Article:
By focusing on four specific hotbeds of instability-Somalia, Chechnya, Afghanistan, and Iraq-Richard H. Shultz Jr. and Andrea J. Dew carefully analyze tribal culture and clan associations, examine why "traditional" or "tribal" warriors fight, identify how these groups recruit, and where they find sanctuary, and dissect the reasoning behind their strategy. Their new introduction evaluates recent developments in Iraq and Afghanistan, the growing prevalence of Shultz and Dew's conception of irregular warfare, and the Obama Defense Department's approach to fighting insurgents, terrorists, and militias. War in the post-Cold War era cannot be waged through traditional Western methods of combat, especially when friendly states and outside organizations like al-Qaeda serve as powerful allies to the enemy. Bridging two centuries and several continents, Shultz and Dew recommend how conventional militaries can defeat these irregular yet highly effective organizations.
1. War After the Cold War 2. Assessing Enemies 3. Tribes and Clans 4. Somalia: Death, Disorder, and Destruction 5. Chechnya: Russia's Bloody Quagmire 6. Afghanistan: A Superpower Conundrum 7. Iraq: From Dictatorship to Democracy? 8. When Soldiers Fight Warriors: Lessons Learned for Policymakers, Military Planners, and Intelligence Analysts Acknowledgments Notes Index
Richard H. Shultz Jr. is director of the International Security Studies Program at Tufts University's Fletcher School. He is the author of many books, including The Secret War Against Hanoi: Kennedy and Johnson's Use of Spies, Saboteurs, and Covert Warriors in North Vietnam. Andrea J. Dew is codirector of the Center on Irregular Warfare and Armed Groups (CIWAG) and an associate professor of strategy and policy at the U.S. Naval War College, Newport, Rhode Island. As the codirector of CIWAG, she is responsible for developing curriculum, case studies, and scholarly research on the threats and opportunities posed by irregular warfare and armed groups. A graduate of Southampton University, England, she earned her masters and doctorate in international relations from the Fletcher School of Law and Diplomacy. Her previous research fellowships include research associate for the International Security Studies Program at the Fletcher School and a security studies fellowship at the Belfer Center on Science in International Affairs, the Kennedy School of Government, Harvard University.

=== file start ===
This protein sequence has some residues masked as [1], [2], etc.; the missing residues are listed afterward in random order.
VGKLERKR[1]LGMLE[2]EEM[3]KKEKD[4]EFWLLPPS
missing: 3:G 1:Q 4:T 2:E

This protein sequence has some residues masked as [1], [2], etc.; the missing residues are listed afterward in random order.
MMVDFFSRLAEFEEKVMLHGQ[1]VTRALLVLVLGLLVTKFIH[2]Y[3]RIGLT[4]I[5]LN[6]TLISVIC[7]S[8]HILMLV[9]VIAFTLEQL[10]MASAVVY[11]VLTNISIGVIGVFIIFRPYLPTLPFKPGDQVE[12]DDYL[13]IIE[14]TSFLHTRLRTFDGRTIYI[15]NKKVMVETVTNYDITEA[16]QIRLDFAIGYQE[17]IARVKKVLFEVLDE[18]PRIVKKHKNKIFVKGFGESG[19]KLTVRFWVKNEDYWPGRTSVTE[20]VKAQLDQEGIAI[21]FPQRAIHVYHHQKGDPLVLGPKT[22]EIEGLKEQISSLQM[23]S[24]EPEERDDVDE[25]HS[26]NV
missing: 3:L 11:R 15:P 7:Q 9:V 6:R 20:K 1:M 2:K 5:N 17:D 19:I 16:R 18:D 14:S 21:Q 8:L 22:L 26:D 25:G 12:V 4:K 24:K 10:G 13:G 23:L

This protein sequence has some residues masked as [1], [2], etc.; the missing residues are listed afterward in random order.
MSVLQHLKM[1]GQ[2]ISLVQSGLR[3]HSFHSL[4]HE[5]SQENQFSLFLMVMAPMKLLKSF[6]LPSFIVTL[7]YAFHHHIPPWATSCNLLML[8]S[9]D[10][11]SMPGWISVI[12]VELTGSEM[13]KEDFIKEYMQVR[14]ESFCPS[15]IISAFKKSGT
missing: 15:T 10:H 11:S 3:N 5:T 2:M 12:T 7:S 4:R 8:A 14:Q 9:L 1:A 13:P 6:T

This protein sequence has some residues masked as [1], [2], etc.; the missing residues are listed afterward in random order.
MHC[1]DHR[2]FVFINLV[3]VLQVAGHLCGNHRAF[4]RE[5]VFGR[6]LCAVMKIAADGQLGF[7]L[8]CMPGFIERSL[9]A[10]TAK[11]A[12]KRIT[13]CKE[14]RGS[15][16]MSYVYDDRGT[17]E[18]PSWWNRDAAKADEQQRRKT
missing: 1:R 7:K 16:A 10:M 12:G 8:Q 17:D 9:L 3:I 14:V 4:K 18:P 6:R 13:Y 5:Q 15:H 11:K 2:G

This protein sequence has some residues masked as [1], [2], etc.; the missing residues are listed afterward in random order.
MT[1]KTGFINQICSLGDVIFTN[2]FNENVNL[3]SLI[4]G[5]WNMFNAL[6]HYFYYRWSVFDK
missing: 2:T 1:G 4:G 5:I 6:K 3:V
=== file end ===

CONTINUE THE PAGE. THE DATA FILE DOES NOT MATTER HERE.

"This scholarly book is grounded in warfare theory, but is easily accessible for generalist readers." -- Publishers Weekly "Wise and cogent." -- Robert Kaplan, Wall Street Journal "This is one in a handful of truly important books... It is fresh, innovative and immensely informative." -- Michael J. Bonafield, Star Tribune "[ Insurgents, Terrorists, and Militias] should be on every Pentagon reading list." -- Austin Bay, Human Events Online "[They] have done more than write a book on America's new enemies. The two authors have done a public service." -- Rowan Scarborough, The Washington Times "A succinct and well-presented history of the birth and growth of the extremist Muslim fundamentalist political movement." -- Col. Will Holahan, Officer "Valuable reading... the book is carefully researched and easy to read." -- LtCol Charles L. Armstrong, Marine Corps Gazette " Insurgents, Terrorists, and Militias is a useful introduction to the topic of traditional warriors and modern warfare." -- Walter Ladwig, Military Review "[This book] provides valuable insight on what must be considered to set conditions for the commitment of military forces in future conflicts." -- Proceedings Magazine, US Naval Institute "An excellent primer on the nature of warfare and our likely enemies in the twenty-first century." -- Parameters "This is undoubtedly the single best book written on what has become a true global war on terror." -- Leo J. Daugherty, III, Ph.D., Journal of Slavic Military Studies "[An] excellent study." -- Depaak Lal, The International History